Transfusion-related acute lung injury (TRALI)

Current clinical and pathophysiologic considerations

Kelly Swanson, Denis M Dwyre, Jessica Krochmal, Thomas J. Raife

Research output: Contribution to journalArticle

38 Citations (Scopus)

Abstract

Transfusion-related acute lung injury (TRALI) is a rare transfusion reaction presenting as respiratory distress during or after transfusion of blood products. TRALI varies in severity, and mortality is not uncommon. TRALI reactions have equal gender distributions and can occur in all age groups. All blood products, except albumin, have been implicated in TRALI reactions. TRALI presents as acute respiratory compromise occurring in temporal proximity to a transfusion of a blood product. Other causes of acute lung injury should be excluded in order to definitively diagnose TRALI. Clinically and pathologically, TRALI mimics acute respiratory distress syndrome (ARDS), with neutrophil-derived inflammatory chemokines and cytokines believed to be involved in the pathogenesis of both entities. Anti-HLA and anti-neutrophil antibodies have been implicated in some cases of TRALI. Treatment for TRALI is supportive; prevention is important. It is suspected that TRALI is both underdiagnosed and underreported. One of the difficulties in the evaluation of potential TRALI reactions is, until recently, the lack of diagnostic criteria. A group of transfusion medicine experts, the American-European Consensus Conference (AECC), recently met and developed diagnostic criteria of TRALI, as well as recommendations for management of donors to prevent future TRALI reactions. In light of the AECC consensus recommendations, we report an incident of TRALI in an oncology patient as an example of the potential severity of the lung disease and the clinical and laboratory evaluation of the patient. We also review the literature on this important complication of blood transfusion that internists may encounter.

Original languageEnglish (US)
Pages (from-to)177-185
Number of pages9
JournalLung
Volume184
Issue number3
DOIs
StatePublished - Jun 2006
Externally publishedYes

Fingerprint

Acute Lung Injury
Blood Transfusion
Neutrophils
Transfusion Medicine
Adult Respiratory Distress Syndrome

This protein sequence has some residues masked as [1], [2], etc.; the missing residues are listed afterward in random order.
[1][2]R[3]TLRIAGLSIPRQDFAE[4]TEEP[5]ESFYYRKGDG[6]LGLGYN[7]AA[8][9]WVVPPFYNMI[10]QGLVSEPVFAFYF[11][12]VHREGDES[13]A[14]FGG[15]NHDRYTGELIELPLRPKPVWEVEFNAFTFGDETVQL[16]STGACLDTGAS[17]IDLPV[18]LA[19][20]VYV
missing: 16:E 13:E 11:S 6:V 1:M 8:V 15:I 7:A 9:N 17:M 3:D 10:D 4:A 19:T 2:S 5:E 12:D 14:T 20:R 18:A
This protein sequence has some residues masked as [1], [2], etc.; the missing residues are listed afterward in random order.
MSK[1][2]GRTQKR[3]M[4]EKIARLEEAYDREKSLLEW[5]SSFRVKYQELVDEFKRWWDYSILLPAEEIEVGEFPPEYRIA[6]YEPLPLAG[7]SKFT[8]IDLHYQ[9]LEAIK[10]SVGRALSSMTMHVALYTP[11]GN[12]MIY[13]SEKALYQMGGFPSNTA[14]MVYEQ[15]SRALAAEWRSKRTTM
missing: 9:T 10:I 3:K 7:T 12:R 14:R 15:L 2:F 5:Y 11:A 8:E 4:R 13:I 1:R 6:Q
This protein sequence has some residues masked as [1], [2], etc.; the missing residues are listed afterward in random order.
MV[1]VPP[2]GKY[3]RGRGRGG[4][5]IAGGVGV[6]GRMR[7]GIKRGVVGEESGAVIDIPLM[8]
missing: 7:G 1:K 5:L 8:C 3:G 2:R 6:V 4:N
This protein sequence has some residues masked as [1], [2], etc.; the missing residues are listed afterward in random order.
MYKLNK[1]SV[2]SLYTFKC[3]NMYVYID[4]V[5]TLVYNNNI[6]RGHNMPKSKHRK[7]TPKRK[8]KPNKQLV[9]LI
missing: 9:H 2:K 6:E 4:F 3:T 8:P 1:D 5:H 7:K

Chemokines
Lung Diseases

Keywords

  • Leukocyte
  • Pulmonary injury
  • TRALI
  • Transfusion reaction

ASJC Scopus subject areas

  • Pulmonary and Respiratory Medicine
  • Physiology

Cite this

Transfusion-related acute lung injury (TRALI) : Current clinical and pathophysiologic considerations. / Swanson, Kelly; Dwyre, Denis M; Krochmal, Jessica; Raife, Thomas J.

In: Lung, Vol. 184, No. 3, 06.2006, p. 177-185.

Research output: Contribution to journalArticle

Swanson, Kelly ; Dwyre, Denis M ; Krochmal, Jessica ; Raife, Thomas J. / Transfusion-related acute lung injury (TRALI) : Current clinical and pathophysiologic considerations. In: Lung. 2006 ; Vol. 184, No. 3. pp. 177-185.
@article{29cdbe475caa4e88979aa66bbf038510,
title = "Transfusion-related acute lung injury (TRALI): Current clinical and pathophysiologic considerations",
abstract = "Transfusion-related acute lung injury (TRALI) is a rare transfusion reaction presenting as respiratory distress during or after transfusion of blood products. TRALI varies in severity, and mortality is not uncommon. TRALI reactions have equal gender distributions and can occur in all age groups. All blood products, except albumin, have been implicated in TRALI reactions. TRALI presents as acute respiratory compromise occurring in temporal proximity to a transfusion of a blood product. Other causes of acute lung injury should be excluded in order to definitively diagnose TRALI. Clinically and pathologically, TRALI mimics acute respiratory distress syndrome (ARDS), with neutrophil-derived inflammatory chemokines and cytokines believed to be involved in the pathogenesis of both entities. Anti-HLA and anti-neutrophil antibodies have been implicated in some cases of TRALI. Treatment for TRALI is supportive; prevention is important. It is suspected that TRALI is both underdiagnosed and underreported. One of the difficulties in the evaluation of potential TRALI reactions is, until recently, the lack of diagnostic criteria. A group of transfusion medicine experts, the American-European Consensus Conference (AECC), recently met and developed diagnostic criteria of TRALI, as well as recommendations for management of donors to prevent future TRALI reactions. In light of the AECC consensus recommendations, we report an incident of TRALI in an oncology patient as an example of the potential severity of the lung disease and the clinical and laboratory evaluation of the patient. We also review the literature on this important complication of blood transfusion that internists may encounter.",